An explosion hit a major oil pipeline south of the Libyan terminal of Ras Lanuf overnight between Wednesday and Thursday, a spokesman for Libya's National Oil Corp (NOC) said.
Mohamed al-Harari said it was not clear what had caused the explosion at the pipeline, which runs from the Tibisti and Bayda fields and has been closed for more than two years.
An oil official based in eastern Libya, Mohamed al-Manfi, said the blast was a result of sabotage and said oil workers were trying to isolate the pipeline and contain the damage.
The militants have taken advantage of a security vacuum to expand their presence in Libya. Also on Thursday, a military official told Reuters that suspected Islamic State gunmen had attacked a Turkish company building a road near Maradah, about 160 km (100 miles) southeast of Ras Lanuf.
Eyewitnesses said four of the company's Libyan employees had been abducted.
The NOC said on Thursday it had sent a tanker to remove oil from Ras Lanuf in an effort to limit the risk of more fires, but guards at the port blocked their access.
The guards cited security concerns in not allowing the tanker to dock, NOC said in a statement. The company was still negotiating with the guards, it said. There was no immediate comment from the guards.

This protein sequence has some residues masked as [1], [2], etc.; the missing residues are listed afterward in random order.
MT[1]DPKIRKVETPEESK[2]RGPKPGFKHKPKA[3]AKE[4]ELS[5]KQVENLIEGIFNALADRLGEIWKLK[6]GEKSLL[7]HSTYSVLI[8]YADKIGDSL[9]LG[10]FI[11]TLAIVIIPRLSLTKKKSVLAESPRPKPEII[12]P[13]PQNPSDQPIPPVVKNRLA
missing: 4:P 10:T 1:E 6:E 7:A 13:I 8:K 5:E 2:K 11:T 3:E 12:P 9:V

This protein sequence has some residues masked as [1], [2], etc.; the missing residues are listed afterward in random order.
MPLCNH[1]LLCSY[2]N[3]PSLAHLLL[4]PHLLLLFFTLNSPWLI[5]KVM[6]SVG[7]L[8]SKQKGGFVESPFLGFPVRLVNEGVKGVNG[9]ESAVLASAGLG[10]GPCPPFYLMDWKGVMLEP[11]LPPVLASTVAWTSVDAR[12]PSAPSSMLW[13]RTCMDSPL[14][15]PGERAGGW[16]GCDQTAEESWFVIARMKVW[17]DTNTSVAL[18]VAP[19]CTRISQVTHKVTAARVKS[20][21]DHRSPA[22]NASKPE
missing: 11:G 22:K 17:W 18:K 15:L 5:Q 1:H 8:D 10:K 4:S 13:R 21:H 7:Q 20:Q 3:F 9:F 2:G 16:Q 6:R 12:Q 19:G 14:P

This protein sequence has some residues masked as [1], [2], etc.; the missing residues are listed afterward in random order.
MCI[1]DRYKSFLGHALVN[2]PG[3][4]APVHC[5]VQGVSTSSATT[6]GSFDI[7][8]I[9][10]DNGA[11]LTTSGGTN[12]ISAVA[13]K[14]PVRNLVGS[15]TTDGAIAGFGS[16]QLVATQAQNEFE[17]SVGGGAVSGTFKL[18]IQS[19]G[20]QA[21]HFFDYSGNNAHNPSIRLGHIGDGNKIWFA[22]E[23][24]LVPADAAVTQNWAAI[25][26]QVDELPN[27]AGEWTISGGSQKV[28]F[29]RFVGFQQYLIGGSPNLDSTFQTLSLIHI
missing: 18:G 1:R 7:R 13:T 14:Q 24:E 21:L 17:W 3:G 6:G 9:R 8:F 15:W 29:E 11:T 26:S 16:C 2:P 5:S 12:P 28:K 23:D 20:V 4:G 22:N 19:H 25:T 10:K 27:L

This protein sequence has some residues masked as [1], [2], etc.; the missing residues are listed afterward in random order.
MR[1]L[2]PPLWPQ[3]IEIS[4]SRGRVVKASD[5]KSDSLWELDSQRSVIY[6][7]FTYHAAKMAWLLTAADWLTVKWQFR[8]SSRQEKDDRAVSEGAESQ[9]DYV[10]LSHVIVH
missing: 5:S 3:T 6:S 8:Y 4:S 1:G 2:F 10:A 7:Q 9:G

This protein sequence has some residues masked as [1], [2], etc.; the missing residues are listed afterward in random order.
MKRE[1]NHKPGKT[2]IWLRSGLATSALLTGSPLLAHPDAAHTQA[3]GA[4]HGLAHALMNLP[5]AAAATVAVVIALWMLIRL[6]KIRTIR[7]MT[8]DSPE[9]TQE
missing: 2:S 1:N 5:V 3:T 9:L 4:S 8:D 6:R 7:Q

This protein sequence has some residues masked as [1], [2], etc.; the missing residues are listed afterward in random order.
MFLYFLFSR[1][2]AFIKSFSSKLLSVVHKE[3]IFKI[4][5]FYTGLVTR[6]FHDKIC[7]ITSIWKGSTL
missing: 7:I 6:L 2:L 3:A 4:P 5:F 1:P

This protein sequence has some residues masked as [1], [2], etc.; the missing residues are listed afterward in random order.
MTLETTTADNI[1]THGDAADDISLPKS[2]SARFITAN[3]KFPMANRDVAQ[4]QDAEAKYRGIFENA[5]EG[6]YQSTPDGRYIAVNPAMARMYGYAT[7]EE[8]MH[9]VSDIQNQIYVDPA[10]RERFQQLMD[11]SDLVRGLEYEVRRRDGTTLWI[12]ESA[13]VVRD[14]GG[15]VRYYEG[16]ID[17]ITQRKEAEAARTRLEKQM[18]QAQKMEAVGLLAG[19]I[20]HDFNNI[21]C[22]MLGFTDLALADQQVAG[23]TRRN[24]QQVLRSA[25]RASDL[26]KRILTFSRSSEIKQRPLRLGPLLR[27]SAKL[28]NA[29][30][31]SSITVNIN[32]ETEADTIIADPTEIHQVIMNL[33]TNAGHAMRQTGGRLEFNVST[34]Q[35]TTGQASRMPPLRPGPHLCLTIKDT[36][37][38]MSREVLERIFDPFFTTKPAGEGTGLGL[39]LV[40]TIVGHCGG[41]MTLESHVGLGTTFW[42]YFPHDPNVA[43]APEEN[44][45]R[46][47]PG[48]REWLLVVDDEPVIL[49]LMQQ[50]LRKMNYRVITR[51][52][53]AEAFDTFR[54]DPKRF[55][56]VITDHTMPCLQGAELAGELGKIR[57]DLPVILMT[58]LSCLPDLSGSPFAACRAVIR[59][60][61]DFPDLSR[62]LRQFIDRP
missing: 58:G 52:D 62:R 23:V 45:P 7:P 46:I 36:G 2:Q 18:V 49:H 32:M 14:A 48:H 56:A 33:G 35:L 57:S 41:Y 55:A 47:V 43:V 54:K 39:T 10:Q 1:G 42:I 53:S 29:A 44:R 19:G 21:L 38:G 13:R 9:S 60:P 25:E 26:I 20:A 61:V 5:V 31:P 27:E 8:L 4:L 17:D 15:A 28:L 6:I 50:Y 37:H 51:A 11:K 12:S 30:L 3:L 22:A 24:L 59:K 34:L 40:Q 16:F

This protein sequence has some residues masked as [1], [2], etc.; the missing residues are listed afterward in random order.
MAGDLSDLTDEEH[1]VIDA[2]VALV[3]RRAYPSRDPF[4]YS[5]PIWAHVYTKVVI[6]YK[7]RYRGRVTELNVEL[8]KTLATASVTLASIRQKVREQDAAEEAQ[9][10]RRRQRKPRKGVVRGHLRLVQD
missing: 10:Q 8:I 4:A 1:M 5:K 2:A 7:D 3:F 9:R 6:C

Ras Lanuf and Es Sider, two of Libya's key export terminals, have been closed since December 2014. They lie between the city of Sirte, which is controlled by Islamic State, and the eastern Libyan city of Benghazi.
Libya's oil industry has been hit by frequent attacks, strikes and protests as the country slipped into political turmoil after Muammar Gaddafi was overthrown in 2011. Current production is under 400,000 barrels per day, less than a quarter of the 2011 high of 1.6 million.
However, production in the east has remained relatively stable. The NOC's eastern branch, the Arabian Gulf Oil Co, said on Thursday it had exported 64 million barrels of crude in 2015, one of its best results in recent years, a spokesman said.
Omran al-Zwei said a total of 92 tankers had docked at the eastern port of Hariga to ship the oil out. A further 13 million barrels the company produced were refined in Libya for local use, at the eastern refineries of Sarir and Hariga and the western refinery of Zawiya, he said.